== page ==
2. A rant for the ages against corporate media (Nov. 18). James Craven of GateHouse Media’s Norwich (Conn.) Bulletin wrote a blog post ripping management for deciding “to cannibalize the paper” after he got word that he’d been laid off. The blog post was removed almost immediately — but not before I posted it.

3. Globe outsources online comment screening (April 12). An item on the Boston Globe’s decision to hire a Winnipeg-based company, ICUC, to screen and remove offensive online comments. The post includes several internal documents, including the paper’s complete online-comments policy.

4. Way out of bounds in New Haven (Jan. 26). The New Haven Register’s website posted an online poll asking readers “Who’s the hottest local female television personality?”, complete with photos available for purchase. The Register, under the direction of a progressive new editor since August, is now trying to reinvent its online presence.

5. Jay Severin is suspended — again (March 31). Like I said.

6. GateHouse Media parts company with Greg Reibman (Nov. 9). The debt-burdened chain’s most recent round of layoffs claimed Greg Reibman, publisher of the company’s Greater Boston papers and a respected, forward-looking executive. Check out his new blog, Village 14, about all things Newton.

7. Indies fight back against Patch (May 13). A number of independent local-news-site operators launched a campaign called Authentically Local. The project included a few of my favorites: the New Haven Independent, the Batavian and Baristanet, whose co-founder and editor, Debbie Galant, was the leader of the effort.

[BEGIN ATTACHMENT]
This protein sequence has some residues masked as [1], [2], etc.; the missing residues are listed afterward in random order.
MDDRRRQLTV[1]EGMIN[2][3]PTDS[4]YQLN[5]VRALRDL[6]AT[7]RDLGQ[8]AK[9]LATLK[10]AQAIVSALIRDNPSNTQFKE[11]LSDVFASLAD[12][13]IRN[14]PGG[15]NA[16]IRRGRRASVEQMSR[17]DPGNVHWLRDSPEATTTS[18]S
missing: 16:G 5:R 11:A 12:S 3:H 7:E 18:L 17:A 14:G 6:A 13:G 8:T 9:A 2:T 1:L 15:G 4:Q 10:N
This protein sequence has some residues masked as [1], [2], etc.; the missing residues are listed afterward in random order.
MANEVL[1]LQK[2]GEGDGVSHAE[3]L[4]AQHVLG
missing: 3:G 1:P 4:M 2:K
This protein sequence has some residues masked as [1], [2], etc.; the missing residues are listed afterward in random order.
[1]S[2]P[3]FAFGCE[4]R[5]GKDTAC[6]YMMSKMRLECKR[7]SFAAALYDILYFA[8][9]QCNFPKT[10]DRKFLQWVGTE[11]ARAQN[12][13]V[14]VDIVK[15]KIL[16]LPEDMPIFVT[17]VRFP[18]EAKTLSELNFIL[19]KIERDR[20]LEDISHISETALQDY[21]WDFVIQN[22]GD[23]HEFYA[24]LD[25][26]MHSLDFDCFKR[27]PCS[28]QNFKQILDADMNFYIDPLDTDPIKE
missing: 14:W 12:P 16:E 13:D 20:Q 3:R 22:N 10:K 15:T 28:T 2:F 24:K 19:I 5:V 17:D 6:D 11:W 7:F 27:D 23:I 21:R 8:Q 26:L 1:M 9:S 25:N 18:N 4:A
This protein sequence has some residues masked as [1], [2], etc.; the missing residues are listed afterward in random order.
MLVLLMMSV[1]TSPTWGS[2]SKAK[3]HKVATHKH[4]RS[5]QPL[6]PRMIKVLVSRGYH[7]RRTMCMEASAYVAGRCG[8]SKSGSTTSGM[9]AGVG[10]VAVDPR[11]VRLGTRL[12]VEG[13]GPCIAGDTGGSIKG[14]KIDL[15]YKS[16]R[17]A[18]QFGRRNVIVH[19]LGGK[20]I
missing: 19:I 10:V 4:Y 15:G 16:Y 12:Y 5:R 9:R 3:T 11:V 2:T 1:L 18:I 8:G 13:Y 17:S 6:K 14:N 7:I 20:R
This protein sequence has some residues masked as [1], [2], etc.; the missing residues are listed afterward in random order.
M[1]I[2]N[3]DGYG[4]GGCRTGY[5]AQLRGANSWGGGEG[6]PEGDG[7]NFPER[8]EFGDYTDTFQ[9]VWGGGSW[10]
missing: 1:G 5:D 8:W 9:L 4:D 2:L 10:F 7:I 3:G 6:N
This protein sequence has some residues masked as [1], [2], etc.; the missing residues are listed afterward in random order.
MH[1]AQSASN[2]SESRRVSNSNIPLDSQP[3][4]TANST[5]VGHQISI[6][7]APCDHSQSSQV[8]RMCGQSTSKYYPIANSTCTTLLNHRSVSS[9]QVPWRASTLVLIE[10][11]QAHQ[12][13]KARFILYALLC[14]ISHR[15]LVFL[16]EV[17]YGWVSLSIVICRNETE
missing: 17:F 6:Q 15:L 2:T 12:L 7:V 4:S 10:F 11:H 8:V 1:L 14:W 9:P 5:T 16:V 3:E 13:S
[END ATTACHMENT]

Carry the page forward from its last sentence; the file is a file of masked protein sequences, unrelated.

8. Clif Garboden, 1948-2011 (Feb. 12). A tribute to the late, great managing editor, photographer and conscience of the Boston Phoenix. Clif was simultaneously a caustic, profane social critic and an unabashed idealist — two qualities that I think are often found together.

9. WTKK fires Severin (April 6). Go figure. Yes, I understand that Severin has a lot of fans and detractors who are interested in reading about him. I’m just surprised at how many of them flocked to Media Nation.

10. Dialing up outrage in New Haven (Feb. 7). The nonprofit New Haven Independent found itself in the midst of a controversy after a custodian it quoted on turmoil within the police department was fired. The Independent crusaded on her behalf, and she was rehired. Commenters, though, were divided on how the Independent handled the issue.

Remembering Clif Garboden

The Boston Globe has published a wonderful obituary of Clif Garboden in advance of his memorial service, which will be held on April 9 at 2 p.m. at Framingham Friends Meeting. Clif, as readers of this blog know, was senior managing editor of the Boston Phoenix, and had been the heart and soul of the newsroom since the 1960s.

Globe obit writer Bryan Marquard’s observation that Clif “could do compassion and curmudgeon in a single sentence and write with equal eloquence about swan boats or the cancer that cut short his life” is a keeper.

Here is my earlier item on Clif’s untimely passing. And here is the Phoenix’s tribute to him.

Insurer profits by denying needed care

My friend Clif Garboden, with whom I worked for many years at the Boston Phoenix, has written a compelling op-ed piece for the Boston Globe about his battles with Harvard Pilgrim Health Care, which refuses to cover a chronic condition caused by his successful treatment for cancer. Clif writes:

I have the right to appeal this rejection …, but frankly, I have better things to do with my remaining time on earth than play against a stacked deck with a bunch of bandits.

Garboden’s tale may provide some insight into how former chief executive Charlie Baker, now the Republican candidate for governor, engineered Harvard Pilgrim’s turnaround. As Clif observes, maybe we can move something better now that we have near-universal health care.